I hope it is ok to respond to old posts. In research I'm doing on the 12th Missouri Volunteer Cavalry, I came across a letter from one L. M. Lawson to Adj. Gen'l John Gray dated October 7, 1863. Lawson had been offered a commission as major in the 12th, which was then recruiting, principally in the St. Joseph and northwest Missouri area (but also St. Louis, north central and south central Missouri).
Lawson wrote Gray to decline a commission because the new 12th regiment was taking too many men and officers from the old 5th MSM Cavalry. "The element naturally attracted by such men to the service of the Govt. is lawless and unruly--and the recruits are chiefly drawn from the scattered fragments of the 5th Cav. & companies of the Provisional Regts. in service in this part of the State which have been relieved on account of their lawless and riotous conduct." "I am unwilling to associate with men in a Regt. whose [unreadable] and character are so marked by revolutionary tendencies as to be totally oblivious of all the rights of property and the laws of the land."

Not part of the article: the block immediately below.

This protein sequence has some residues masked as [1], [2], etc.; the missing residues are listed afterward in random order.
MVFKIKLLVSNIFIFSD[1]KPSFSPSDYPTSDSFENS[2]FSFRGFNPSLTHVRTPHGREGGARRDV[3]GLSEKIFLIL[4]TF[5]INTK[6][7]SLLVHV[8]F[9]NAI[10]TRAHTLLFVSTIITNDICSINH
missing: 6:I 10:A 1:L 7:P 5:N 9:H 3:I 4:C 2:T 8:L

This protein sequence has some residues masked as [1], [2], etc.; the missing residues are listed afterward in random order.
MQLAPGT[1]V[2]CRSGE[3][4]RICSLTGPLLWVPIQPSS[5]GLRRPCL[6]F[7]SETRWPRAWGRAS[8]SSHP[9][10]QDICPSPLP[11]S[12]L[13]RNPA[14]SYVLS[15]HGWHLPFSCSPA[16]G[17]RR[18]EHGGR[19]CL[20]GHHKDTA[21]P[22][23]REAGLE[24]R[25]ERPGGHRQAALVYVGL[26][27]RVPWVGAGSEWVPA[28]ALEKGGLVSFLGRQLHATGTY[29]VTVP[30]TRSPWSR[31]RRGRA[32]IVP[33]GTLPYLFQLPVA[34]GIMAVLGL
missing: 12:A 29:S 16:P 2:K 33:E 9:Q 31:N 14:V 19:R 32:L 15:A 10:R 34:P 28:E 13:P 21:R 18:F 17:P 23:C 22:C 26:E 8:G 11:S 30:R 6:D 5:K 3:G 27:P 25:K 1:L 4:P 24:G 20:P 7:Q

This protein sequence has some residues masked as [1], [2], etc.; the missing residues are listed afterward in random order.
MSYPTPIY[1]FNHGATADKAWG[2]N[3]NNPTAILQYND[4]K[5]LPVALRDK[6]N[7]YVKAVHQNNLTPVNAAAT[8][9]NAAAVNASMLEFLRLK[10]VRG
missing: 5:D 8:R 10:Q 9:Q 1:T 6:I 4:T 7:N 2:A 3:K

Lawson, who I believe was from Platte County, shouldn't have been so hasty in characterizing the new regiment, which under the leadership of Canadian Oliver Wells performed well fighting Forrest in Mississippi, Hood in Tennessee, and the Indians on the Powder River. But his letter is indicative of the squabbles in Missouri at this time between conservatives and radicals.